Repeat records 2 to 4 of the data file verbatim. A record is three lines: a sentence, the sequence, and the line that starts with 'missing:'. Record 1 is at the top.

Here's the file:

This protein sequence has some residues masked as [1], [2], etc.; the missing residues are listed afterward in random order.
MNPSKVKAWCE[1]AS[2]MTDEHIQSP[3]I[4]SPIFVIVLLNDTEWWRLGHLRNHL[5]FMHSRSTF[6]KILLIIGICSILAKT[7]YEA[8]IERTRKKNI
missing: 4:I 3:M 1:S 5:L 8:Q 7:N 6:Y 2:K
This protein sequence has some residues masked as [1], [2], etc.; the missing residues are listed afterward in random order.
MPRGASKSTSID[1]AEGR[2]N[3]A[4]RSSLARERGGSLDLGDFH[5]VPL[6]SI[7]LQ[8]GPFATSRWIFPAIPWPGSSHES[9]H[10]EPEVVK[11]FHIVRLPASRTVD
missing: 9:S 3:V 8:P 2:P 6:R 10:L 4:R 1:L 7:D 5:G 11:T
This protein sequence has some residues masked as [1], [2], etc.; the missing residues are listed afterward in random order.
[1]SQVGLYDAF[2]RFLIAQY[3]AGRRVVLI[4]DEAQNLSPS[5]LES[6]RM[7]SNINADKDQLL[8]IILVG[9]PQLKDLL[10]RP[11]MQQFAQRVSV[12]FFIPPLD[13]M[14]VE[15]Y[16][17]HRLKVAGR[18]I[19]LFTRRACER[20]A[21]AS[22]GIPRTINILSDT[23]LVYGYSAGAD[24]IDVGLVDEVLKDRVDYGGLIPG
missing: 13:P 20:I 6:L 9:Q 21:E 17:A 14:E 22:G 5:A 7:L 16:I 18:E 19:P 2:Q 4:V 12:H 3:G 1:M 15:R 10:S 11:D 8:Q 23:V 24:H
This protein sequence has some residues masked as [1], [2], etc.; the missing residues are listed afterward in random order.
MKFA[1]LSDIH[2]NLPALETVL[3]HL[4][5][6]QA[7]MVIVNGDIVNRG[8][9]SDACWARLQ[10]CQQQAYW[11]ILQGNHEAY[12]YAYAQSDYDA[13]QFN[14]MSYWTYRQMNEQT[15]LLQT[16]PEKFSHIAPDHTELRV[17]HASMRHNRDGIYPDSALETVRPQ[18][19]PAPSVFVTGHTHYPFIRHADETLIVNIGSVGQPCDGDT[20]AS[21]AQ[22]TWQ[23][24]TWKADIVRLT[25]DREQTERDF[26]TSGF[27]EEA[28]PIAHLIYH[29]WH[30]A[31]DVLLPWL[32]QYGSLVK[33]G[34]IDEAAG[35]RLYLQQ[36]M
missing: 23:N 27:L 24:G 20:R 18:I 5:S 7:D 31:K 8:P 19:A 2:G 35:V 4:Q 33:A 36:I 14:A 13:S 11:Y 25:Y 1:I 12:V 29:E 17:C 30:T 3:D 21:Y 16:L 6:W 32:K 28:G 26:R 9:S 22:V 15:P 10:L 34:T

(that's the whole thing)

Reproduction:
This protein sequence has some residues masked as [1], [2], etc.; the missing residues are listed afterward in random order.
MPRGASKSTSID[1]AEGR[2]N[3]A[4]RSSLARERGGSLDLGDFH[5]VPL[6]SI[7]LQ[8]GPFATSRWIFPAIPWPGSSHES[9]H[10]EPEVVK[11]FHIVRLPASRTVD
missing: 9:S 3:V 8:P 2:P 6:R 10:L 4:R 1:L 7:D 5:G 11:T
This protein sequence has some residues masked as [1], [2], etc.; the missing residues are listed afterward in random order.
[1]SQVGLYDAF[2]RFLIAQY[3]AGRRVVLI[4]DEAQNLSPS[5]LES[6]RM[7]SNINADKDQLL[8]IILVG[9]PQLKDLL[10]RP[11]MQQFAQRVSV[12]FFIPPLD[13]M[14]VE[15]Y[16][17]HRLKVAGR[18]I[19]LFTRRACER[20]A[21]AS[22]GIPRTINILSDT[23]LVYGYSAGAD[24]IDVGLVDEVLKDRVDYGGLIPG
missing: 13:P 20:I 6:L 9:Q 21:E 17:A 14:E 22:G 5:A 7:L 16:I 18:E 19:P 2:Q 4:V 12:H 3:G 1:M 15:R 10:S 11:D 8:Q 23:V 24:H
This protein sequence has some residues masked as [1], [2], etc.; the missing residues are listed afterward in random order.
MKFA[1]LSDIH[2]NLPALETVL[3]HL[4][5][6]QA[7]MVIVNGDIVNRG[8][9]SDACWARLQ[10]CQQQAYW[11]ILQGNHEAY[12]YAYAQSDYDA[13]QFN[14]MSYWTYRQMNEQT[15]LLQT[16]PEKFSHIAPDHTELRV[17]HASMRHNRDGIYPDSALETVRPQ[18][19]PAPSVFVTGHTHYPFIRHADETLIVNIGSVGQPCDGDT[20]AS[21]AQ[22]TWQ[23][24]TWKADIVRLT[25]DREQTERDF[26]TSGF[27]EEA[28]PIAHLIYH[29]WH[30]A[31]DVLLPWL[32]QYGSLVK[33]G[34]IDEAAG[35]RLYLQQ[36]M
missing: 23:N 27:L 24:G 20:R 18:I 5:S 7:D 31:K 8:P 19:A 2:G 35:V 4:Q 33:A 36:I 14:A 13:S 11:Y 25:Y 1:I 12:V 29:E 17:C 30:T 3:D 21:Y 16:L 6:W 32:K 28:G 26:R 9:S 22:V 15:P 10:L 34:T